Former federal Liberal Party director Lynton Crosby this week formally joins the campaign team of the world’s favourite Tory, Boris Johnson, as he seeks to follow in the footsteps of Dick Whittington and become Lord Mayor of London.

The London Evening Standard has reported that Crosby could receive up to £100,000 for his work in the lead up to the May election.

Crosby became a contentious figure in the UK after his work on the Conservative’s 2005 general election campaign, which resulted in a disappointing defeat for then leader Michael Howard. He was criticised for “dog whistle” campaigning; sending subliminal messages to target groups on subjects such as immigration.

Crosby, a boy from Kadina on South Australia’s Yorke Peninsula, and the Old Etonian and former Spectator editor and media polymath Johnson make an odd couple.

BoJo, as the tabloids call him, is often criticised as a dilettante with a “gifted amateur” approach to politics. British reports say Crosby’s appointment will give a boost to Johnson’s campaign, which has been criticised by both the commentators and Tory insiders for its slow start.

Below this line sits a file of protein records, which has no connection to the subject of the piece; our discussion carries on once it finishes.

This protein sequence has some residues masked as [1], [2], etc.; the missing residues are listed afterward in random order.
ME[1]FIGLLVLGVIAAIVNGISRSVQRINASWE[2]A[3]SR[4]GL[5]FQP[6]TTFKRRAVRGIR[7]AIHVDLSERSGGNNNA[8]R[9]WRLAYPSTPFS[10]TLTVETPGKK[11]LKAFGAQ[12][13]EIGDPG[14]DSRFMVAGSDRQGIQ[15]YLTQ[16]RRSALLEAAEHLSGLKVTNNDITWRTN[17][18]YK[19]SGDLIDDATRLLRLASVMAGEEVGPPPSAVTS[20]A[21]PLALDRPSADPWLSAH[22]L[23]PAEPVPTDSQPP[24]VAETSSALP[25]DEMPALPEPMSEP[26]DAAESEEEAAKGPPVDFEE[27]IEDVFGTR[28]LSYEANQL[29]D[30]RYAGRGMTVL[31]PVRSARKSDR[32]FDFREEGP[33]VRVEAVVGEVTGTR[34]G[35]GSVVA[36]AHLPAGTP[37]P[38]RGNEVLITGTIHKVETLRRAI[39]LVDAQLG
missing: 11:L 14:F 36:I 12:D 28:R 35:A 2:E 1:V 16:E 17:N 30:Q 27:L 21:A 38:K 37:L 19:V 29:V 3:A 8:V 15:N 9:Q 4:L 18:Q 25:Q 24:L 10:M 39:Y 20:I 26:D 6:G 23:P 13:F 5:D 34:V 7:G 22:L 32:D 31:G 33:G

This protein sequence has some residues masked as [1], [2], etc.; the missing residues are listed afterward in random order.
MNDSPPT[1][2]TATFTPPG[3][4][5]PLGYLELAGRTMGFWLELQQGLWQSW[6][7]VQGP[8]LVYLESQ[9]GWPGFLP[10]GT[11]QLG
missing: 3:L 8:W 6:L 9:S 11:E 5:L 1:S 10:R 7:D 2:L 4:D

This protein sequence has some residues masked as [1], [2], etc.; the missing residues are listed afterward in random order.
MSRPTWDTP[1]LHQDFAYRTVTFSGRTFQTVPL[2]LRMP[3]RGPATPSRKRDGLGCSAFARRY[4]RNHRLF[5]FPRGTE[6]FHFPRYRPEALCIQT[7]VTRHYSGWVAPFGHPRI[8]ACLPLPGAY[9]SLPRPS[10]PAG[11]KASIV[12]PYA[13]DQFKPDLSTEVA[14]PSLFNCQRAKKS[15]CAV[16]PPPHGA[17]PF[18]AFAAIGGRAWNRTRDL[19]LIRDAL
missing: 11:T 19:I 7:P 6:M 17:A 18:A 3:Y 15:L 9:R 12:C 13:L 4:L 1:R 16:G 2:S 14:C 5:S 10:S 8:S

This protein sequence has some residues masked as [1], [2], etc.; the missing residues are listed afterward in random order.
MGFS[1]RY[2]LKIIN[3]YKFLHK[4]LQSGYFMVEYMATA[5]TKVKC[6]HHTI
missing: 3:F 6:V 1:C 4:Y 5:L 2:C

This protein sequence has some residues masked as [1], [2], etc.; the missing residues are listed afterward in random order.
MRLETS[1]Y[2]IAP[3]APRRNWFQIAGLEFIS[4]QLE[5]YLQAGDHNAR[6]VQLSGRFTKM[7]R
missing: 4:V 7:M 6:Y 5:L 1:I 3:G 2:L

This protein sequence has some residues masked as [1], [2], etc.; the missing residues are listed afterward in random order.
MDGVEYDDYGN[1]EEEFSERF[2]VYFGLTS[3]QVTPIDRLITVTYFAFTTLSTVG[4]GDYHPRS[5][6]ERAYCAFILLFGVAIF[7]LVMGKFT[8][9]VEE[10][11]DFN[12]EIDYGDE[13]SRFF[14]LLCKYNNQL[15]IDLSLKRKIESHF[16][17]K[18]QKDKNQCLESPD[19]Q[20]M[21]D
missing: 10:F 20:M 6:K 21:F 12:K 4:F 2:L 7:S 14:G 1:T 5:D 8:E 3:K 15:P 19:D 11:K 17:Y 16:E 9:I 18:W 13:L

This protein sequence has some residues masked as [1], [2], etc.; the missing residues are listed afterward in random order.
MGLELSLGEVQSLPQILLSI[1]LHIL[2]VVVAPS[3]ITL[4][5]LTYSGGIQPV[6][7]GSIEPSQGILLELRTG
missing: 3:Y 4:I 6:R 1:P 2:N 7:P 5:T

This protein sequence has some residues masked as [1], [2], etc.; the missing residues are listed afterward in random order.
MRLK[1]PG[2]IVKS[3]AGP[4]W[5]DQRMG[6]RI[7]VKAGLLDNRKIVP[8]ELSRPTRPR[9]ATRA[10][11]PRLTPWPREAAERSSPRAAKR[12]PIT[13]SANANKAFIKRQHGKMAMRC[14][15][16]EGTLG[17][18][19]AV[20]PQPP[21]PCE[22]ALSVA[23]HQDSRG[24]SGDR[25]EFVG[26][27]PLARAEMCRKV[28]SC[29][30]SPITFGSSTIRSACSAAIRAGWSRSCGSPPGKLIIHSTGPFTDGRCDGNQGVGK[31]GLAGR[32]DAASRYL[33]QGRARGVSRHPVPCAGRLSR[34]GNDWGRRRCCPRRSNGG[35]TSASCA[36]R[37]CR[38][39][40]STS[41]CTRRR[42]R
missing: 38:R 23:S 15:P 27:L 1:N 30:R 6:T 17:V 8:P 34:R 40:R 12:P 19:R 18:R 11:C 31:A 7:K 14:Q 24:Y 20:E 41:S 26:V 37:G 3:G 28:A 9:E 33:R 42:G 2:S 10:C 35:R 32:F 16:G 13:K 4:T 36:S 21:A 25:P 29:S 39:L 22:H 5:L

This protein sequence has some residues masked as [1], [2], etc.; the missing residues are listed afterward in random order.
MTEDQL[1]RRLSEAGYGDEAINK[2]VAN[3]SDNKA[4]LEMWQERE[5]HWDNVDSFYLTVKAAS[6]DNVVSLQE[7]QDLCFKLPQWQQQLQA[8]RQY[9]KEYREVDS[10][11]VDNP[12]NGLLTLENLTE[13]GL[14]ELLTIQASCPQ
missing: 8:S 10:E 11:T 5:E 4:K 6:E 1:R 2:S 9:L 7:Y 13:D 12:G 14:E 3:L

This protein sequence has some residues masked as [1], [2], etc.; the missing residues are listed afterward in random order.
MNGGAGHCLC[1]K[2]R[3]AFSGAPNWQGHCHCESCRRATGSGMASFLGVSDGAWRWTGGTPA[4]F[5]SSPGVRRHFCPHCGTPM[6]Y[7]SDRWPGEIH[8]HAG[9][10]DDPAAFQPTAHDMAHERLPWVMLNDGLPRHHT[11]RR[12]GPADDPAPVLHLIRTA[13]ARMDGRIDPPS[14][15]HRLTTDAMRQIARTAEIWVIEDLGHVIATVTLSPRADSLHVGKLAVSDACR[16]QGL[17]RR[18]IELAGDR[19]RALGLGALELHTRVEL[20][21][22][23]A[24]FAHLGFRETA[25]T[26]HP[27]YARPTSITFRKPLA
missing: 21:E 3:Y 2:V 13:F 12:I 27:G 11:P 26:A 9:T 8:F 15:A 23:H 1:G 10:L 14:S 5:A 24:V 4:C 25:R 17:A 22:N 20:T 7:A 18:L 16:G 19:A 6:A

However, last week, a YouGov/ITV London Tonight poll put Johnson just one point behind the Labor incumbent, Ken Livingstone, on 44%. “Johnson seems to be remarkably close, given that he has done little campaigning yet, and customers have spotted an opportunity,” The Guardian quoted a spokesman for bookies Ladbrokes as saying. “He may also benefit from higher turnout levels in traditional Tory areas; and the race may be closer than the bookies first thought.”

Johnson’s high profile is both a curse and a blessing. He was sacked from the Tory frontbench and the party executive in 2004 in the wake of accusations he lied over a four-year extramarital affair with Spectator columnist Petronella “Petsy” Wyatt, the daughter of a Labour peer. Later, Johnson was papped by the News of the World leaving the home of another journalist, Anna Fazackerley.

He has been at the centre of media controversies on matters ranging from mawkishness on Merseyside to cannibalism in Papua New Guinea.

However, Johnson has become a cult figure for media work ranging from guest-hosting the program that inspired Good News Week, Have I Got News for You to a documentary on ancient Rome and a car column for British GQ.

Last year he became the figurehead for a successful campaign to continue the teaching of Latin in schools, appearing at a rally in a toga.

The Johnson campaign should provide an, er, interesting challenge for Crosby.